James Scudamore is the author of four novels: The Amnesia Clinic, Heliopolis, Wreaking and English Monsters. He has received the Somerset Maugham Award and been nominated for the Dylan Thomas Prize, the Costa First Novel Award, the Commonwealth Writers’ Prize and the Man Booker Prize. His short fiction has appeared in Zembla, Prospect, The Sunday Times Magazine, Time Out and Tin House. He has taught Creative Writing at the University of East Anglia and the City University of Hong Kong and is currently on the faculty of the International MFA in Creative Writing and Literary Translation at Vermont College of Fine Arts. Find out more here.
About English Monsters
English Monsters opens in 1986 when ten-year-old Max, whose parents live abroad, is enjoying the latest of many summer holidays at his grandparents’ farm in the Midlands. His idyllic childhood comes to an abrupt end when he is sent to a nearby boarding school which is characterised by arcane rules and violent punishment. The only consolation Max finds in this harsh new world is the companionship of a close-knit group of classmates. Years later, when Max reconnects with his old friends, he discovers that physical abuse was only part of the story of their time at the school. Riddled with confusion and survivor’s guilt, Max becomes determined to find out the truth: who knew what, and when? And who is now willing to see justice done, regardless of the cost to themselves?
From English Monsters, by James Scudamore
The watery-green dining room on a winter morning. Tea urns steaming furiously. Steam so thick it seems granular, shot through with sunlight from outside. Panes running with condensation, gathered grime silting in the curly stone frames. It might be an agreeable scene if we were permitted to talk above a whisper, but since Weapons Davis is of the opinion that conversation steams the windows up more, a clenched silence characterises the meal.
Sitting beside me, the man himself, who often prefers not to use the masters’ table but to place himself instead in the pit of the children, the better to curb all babble. He broods over his Telegraph, a plate of fried bread and egg in progress. Periodically he snorts when something amuses him, then lays down his paper to prepare another mouthful, mashing yolk and white into a glistening square of bread before placing it inside his mouth and reopening the paper. You’d think he was in the breakfast room of a hotel.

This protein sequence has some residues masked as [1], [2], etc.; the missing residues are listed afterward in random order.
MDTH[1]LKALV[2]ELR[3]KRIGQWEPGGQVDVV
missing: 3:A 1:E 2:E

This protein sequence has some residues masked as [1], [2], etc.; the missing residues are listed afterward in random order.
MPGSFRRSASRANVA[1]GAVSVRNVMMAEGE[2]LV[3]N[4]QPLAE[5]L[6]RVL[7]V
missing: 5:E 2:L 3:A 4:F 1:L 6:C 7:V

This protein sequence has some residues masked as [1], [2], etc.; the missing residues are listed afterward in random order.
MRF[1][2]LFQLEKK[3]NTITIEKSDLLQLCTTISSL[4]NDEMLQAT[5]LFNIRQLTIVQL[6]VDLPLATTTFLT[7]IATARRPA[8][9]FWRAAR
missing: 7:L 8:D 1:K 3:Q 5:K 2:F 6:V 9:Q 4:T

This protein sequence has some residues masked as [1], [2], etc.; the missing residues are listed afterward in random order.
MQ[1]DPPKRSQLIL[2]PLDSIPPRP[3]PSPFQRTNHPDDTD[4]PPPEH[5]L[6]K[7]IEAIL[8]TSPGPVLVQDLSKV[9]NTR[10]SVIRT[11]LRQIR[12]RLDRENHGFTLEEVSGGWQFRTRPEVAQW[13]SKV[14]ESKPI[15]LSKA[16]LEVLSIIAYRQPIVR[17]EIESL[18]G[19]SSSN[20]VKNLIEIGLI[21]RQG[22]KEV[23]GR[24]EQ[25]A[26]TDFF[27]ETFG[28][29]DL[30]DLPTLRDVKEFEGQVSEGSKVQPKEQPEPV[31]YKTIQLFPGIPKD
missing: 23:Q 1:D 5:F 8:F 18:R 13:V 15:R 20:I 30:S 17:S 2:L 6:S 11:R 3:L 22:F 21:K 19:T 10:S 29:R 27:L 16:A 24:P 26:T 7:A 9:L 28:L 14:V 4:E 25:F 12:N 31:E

On the next table a dispute has arisen over command of the Marmite. Someone wants it down one end. Someone else is refusing to pass it. But since it’s Weapons Davis on duty, the whole thing has to play out in silence. As I watch, Ali Price, at one end of the table, holds up the jar, eyebrows raised. At the other end a boy called Guy Robertson raises a casual arm to receive it. It’s madness. There are ten pupils on each side, and a minefield of plates and cups in between should the throw go awry.
But the dare has been set. Glancing to make sure Weapons Davis is distracted, Ali brings back his hand and releases the big black jar, which flies in a perfect trajectory, finding Guy’s at the other end, although the throw is so powerful that Robertson has to sit up in his chair to reach for the catch, nearly falling backwards. There’s a submerged gasp of triumph, one hundred boys and twenty girls in one glorious, secret moment.
‘Ha!’ says Weapons Davis.
Cardiac plummet. He reaches to his belt and unsheathes his Bowie knife. He brings it up and cuts into the newspaper, filleting it of the article which has tickled him. He removes the jagged square, sets it down, then stabs it into place on the table. Behind him, Robertson throws the jar skywards in triumph and catches it again, and Ali Price’s face is lit with joy.
Weapons Davis shoots me a tetchy glance, sweeps the room and returns to his paper. ‘Denyer,’ he says, ‘if you want anyone to take you seriously in life, you’re going to have to learn not to gape in fear at the slightest surprising thing. People will think you’re touched.’